Andrew Roberts: “The British people have acknowledged that there is such a thing as British exceptionalism”
For all her many and multifarious contacts with the European continent throughout her history, Britain’s insular geography has meant that for good or ill she has pursued a separate historical development from the rest of the EU, and with this vote the British people have acknowledged that there is such a thing as British exceptionalism.
In the 19th century Britain already had what the rest of European liberals wanted in terms of limited monarchy, representative government, press liberty and equality before the law, partly because we had already cut off our monarch’s head just under 144 years before the French did. No foreign armies have rampaged across our lands for hundreds of years, our unwritten constitution and common law has ensured evolutionary rather than revolutionary progress since 1688; we haven’t had the coups and massacres and civil wars and mass movements of peoples that have besmirched European history so often, right up almost to the present day.
Our separate historical development owes less to inherent genius than to the English Channel and the Glorious Revolution, but it makes us different – neither better nor worse, just different – from all the other countries of the EU, and it’s excellent that the electorate has recognised that.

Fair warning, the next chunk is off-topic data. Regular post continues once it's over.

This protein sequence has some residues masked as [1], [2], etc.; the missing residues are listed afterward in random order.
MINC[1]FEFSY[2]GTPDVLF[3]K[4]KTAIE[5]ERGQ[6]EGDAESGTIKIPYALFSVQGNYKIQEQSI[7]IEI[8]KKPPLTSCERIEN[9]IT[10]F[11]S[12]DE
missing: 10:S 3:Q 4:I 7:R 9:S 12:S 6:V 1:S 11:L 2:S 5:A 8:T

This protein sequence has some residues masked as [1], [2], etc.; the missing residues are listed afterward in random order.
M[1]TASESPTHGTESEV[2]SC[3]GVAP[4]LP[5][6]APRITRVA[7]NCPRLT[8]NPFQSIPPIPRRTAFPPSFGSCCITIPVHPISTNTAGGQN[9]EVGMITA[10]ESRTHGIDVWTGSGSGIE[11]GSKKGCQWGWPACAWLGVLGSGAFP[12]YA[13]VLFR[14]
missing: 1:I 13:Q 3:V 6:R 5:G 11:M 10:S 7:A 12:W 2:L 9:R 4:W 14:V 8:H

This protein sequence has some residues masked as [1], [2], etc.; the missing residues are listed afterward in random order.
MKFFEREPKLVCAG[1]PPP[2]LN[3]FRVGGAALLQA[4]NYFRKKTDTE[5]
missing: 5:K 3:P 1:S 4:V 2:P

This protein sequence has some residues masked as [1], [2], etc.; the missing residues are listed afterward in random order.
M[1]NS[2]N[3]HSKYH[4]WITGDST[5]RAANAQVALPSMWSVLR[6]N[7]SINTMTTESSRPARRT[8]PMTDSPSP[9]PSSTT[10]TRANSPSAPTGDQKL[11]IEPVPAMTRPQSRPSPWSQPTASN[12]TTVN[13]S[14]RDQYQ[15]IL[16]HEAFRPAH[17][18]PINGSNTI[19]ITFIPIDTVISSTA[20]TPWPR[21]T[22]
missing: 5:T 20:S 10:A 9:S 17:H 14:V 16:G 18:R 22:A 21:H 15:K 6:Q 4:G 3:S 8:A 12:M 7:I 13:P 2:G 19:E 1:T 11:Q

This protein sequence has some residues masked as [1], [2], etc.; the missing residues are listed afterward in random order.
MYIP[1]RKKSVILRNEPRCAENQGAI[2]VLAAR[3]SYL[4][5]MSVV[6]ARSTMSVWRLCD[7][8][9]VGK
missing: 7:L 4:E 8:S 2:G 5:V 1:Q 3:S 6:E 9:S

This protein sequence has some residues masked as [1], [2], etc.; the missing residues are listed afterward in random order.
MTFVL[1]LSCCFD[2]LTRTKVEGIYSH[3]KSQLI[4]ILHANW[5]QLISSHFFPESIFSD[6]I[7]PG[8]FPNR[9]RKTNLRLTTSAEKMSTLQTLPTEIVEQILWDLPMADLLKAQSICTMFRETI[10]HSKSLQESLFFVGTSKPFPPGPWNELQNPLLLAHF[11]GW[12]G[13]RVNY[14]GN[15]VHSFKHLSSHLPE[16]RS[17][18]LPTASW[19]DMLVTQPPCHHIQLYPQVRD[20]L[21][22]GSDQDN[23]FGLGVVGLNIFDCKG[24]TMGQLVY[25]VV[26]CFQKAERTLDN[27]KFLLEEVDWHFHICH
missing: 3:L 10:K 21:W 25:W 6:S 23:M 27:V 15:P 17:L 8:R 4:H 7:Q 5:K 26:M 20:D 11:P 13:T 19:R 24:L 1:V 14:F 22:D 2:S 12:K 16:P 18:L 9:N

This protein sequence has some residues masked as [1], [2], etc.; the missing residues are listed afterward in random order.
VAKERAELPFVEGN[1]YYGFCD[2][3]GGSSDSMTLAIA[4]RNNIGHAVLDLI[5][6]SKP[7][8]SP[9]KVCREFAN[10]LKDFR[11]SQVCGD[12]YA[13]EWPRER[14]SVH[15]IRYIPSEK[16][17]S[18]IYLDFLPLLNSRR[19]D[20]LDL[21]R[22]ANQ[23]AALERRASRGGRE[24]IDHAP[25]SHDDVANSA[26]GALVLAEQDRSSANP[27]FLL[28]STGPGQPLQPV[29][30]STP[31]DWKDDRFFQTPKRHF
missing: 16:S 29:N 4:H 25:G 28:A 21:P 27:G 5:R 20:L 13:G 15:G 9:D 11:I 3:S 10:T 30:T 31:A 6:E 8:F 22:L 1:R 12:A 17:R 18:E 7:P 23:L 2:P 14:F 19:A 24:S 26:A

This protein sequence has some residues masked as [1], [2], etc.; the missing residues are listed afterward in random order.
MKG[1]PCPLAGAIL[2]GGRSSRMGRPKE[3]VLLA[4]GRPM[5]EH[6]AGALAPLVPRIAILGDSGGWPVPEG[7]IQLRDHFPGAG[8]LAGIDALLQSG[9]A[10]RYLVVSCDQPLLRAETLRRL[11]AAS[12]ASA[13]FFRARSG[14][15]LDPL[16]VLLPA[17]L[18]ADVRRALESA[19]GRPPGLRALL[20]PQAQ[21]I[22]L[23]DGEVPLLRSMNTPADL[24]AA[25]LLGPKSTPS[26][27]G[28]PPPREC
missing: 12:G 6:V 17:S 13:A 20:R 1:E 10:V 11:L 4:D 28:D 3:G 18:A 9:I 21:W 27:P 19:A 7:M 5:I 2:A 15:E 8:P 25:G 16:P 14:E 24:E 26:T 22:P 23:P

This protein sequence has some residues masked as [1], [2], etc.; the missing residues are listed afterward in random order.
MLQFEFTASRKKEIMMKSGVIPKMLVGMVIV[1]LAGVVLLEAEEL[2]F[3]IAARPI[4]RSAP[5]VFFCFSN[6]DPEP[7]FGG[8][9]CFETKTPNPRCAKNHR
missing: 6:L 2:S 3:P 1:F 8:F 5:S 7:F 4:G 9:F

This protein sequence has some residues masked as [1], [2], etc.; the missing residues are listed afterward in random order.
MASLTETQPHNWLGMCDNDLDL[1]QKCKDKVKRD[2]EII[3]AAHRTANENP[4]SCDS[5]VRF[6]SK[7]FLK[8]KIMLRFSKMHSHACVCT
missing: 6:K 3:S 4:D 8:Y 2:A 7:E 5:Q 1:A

Andrew Roberts is visiting professor at the War Studies Department at King’s College, London and the Lehrman Institute lecturer at the New York Historical Society.
Prime Minister David Cameron joins students at the launch of the ‘Brighter Future In’ campaign bus at Exeter University on 7 April 2016. (Photo by Dan Kitwood – WPA Pool /Getty Images)
Diarmaid MacCulloch: “President Putin rubs his hands in satisfaction at our divisions”
I will not be the only historian to remember words attributed to Sir Robert Walpole when he failed to prevent the War of Jenkins’ Ear in 1739: “They are ringing their bells, soon they will be wringing their hands”. A dark prospect opens up: the reproaches and suspicion of fellow-Europeans across the continent, the ascendancy of an infantile English nationalism in our own kingdom, the secession of the Scots, border posts and customs between the Irish Republic and Northern Ireland.
The European Union will be so weakened that the good influence it has had in the uphill task of encouraging working democracies in Eastern Europe will fade. President Putin rubs his hands in satisfaction at our divisions.
Why did Europe come together after the Second World War? To avoid a repetition of the mistakes of 1919, particularly the encouragement of distorted patriotisms. How much we all achieved in rebuilding a ruined continent after 1945, particularly when Britain belatedly joined the club. How much we are about to lose from all those achievements; what a waste. Premier Cameron must rue the day that he sought to solve a Tory civil war with a frivolous referendum that divided and poisoned our national life, and that has now projected these offshore European islands into a future with no guidelines.
Diarmaid MacCulloch is professor of the history of the church at the University of Oxford. His forthcoming book, All Things Made New: Writings on the Reformation (Allen Lane) is to be published in July.
To read about the first UK-wide referendum, held in 1975 on the United Kingdom’s continued membership of the European Economic Community (EEC), click here.